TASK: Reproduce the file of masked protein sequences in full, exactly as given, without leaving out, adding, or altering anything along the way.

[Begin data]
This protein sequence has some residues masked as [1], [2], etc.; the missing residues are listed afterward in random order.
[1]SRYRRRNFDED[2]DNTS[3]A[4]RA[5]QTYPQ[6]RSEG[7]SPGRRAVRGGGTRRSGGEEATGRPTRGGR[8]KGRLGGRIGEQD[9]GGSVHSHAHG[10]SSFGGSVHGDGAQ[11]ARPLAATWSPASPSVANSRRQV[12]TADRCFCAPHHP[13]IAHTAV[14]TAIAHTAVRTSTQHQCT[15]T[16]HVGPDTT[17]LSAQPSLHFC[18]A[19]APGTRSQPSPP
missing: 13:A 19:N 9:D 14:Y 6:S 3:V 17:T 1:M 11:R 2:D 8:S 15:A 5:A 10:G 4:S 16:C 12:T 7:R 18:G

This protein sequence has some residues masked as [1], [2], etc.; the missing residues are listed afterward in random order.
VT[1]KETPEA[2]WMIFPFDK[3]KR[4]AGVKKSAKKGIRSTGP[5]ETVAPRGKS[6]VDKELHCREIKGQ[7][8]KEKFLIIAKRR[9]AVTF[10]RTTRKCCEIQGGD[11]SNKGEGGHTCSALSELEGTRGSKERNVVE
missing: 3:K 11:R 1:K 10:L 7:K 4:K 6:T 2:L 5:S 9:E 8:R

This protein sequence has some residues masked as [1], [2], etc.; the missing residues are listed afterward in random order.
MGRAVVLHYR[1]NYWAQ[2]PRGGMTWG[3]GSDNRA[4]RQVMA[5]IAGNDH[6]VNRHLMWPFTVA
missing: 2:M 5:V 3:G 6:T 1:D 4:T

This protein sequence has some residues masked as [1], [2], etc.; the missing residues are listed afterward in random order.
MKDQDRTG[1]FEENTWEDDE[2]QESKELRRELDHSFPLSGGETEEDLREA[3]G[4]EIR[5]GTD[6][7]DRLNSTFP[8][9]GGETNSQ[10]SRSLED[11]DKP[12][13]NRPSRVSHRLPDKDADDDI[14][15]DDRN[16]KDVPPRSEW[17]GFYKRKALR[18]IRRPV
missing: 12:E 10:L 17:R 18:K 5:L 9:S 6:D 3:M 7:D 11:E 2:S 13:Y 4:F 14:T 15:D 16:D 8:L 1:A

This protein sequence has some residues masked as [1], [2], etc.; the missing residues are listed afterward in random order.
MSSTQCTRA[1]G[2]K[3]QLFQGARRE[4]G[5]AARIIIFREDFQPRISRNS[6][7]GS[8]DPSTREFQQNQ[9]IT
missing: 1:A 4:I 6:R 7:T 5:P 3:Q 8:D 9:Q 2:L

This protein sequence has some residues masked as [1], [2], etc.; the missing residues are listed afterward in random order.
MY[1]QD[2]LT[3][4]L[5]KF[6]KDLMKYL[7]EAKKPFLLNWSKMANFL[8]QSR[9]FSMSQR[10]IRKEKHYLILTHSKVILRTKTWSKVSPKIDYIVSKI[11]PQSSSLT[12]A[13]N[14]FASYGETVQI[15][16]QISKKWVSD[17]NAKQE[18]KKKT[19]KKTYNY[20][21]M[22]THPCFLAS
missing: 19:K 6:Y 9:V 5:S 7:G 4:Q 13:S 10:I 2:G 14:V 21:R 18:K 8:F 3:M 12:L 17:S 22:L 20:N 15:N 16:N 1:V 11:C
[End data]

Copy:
This protein sequence has some residues masked as [1], [2], etc.; the missing residues are listed afterward in random order.
[1]SRYRRRNFDED[2]DNTS[3]A[4]RA[5]QTYPQ[6]RSEG[7]SPGRRAVRGGGTRRSGGEEATGRPTRGGR[8]KGRLGGRIGEQD[9]GGSVHSHAHG[10]SSFGGSVHGDGAQ[11]ARPLAATWSPASPSVANSRRQV[12]TADRCFCAPHHP[13]IAHTAV[14]TAIAHTAVRTSTQHQCT[15]T[16]HVGPDTT[17]LSAQPSLHFC[18]A[19]APGTRSQPSPP
missing: 13:A 19:N 9:D 14:Y 6:S 3:V 17:T 1:M 11:R 2:D 8:S 15:A 5:A 10:G 4:S 16:C 12:T 7:R 18:G

This protein sequence has some residues masked as [1], [2], etc.; the missing residues are listed afterward in random order.
VT[1]KETPEA[2]WMIFPFDK[3]KR[4]AGVKKSAKKGIRSTGP[5]ETVAPRGKS[6]VDKELHCREIKGQ[7][8]KEKFLIIAKRR[9]AVTF[10]RTTRKCCEIQGGD[11]SNKGEGGHTCSALSELEGTRGSKERNVVE
missing: 3:K 11:R 1:K 10:L 7:K 4:K 6:T 2:L 5:S 9:E 8:R

This protein sequence has some residues masked as [1], [2], etc.; the missing residues are listed afterward in random order.
MGRAVVLHYR[1]NYWAQ[2]PRGGMTWG[3]GSDNRA[4]RQVMA[5]IAGNDH[6]VNRHLMWPFTVA
missing: 2:M 5:V 3:G 6:T 1:D 4:T

This protein sequence has some residues masked as [1], [2], etc.; the missing residues are listed afterward in random order.
MKDQDRTG[1]FEENTWEDDE[2]QESKELRRELDHSFPLSGGETEEDLREA[3]G[4]EIR[5]GTD[6][7]DRLNSTFP[8][9]GGETNSQ[10]SRSLED[11]DKP[12][13]NRPSRVSHRLPDKDADDDI[14][15]DDRN[16]KDVPPRSEW[17]GFYKRKALR[18]IRRPV
missing: 12:E 10:L 17:R 18:K 5:L 9:S 6:D 3:M 7:D 11:E 2:S 13:Y 4:F 14:T 15:D 16:D 8:L 1:A

This protein sequence has some residues masked as [1], [2], etc.; the missing residues are listed afterward in random order.
MSSTQCTRA[1]G[2]K[3]QLFQGARRE[4]G[5]AARIIIFREDFQPRISRNS[6][7]GS[8]DPSTREFQQNQ[9]IT
missing: 1:A 4:I 6:R 7:T 5:P 3:Q 8:D 9:Q 2:L

This protein sequence has some residues masked as [1], [2], etc.; the missing residues are listed afterward in random order.
MY[1]QD[2]LT[3][4]L[5]KF[6]KDLMKYL[7]EAKKPFLLNWSKMANFL[8]QSR[9]FSMSQR[10]IRKEKHYLILTHSKVILRTKTWSKVSPKIDYIVSKI[11]PQSSSLT[12]A[13]N[14]FASYGETVQI[15][16]QISKKWVSD[17]NAKQE[18]KKKT[19]KKTYNY[20][21]M[22]THPCFLAS
missing: 19:K 6:Y 9:V 5:S 7:G 4:Q 13:S 10:I 2:G 14:V 21:R 18:K 8:F 3:M 12:L 17:S 22:L 20:N 15:N 16:N 1:V 11:C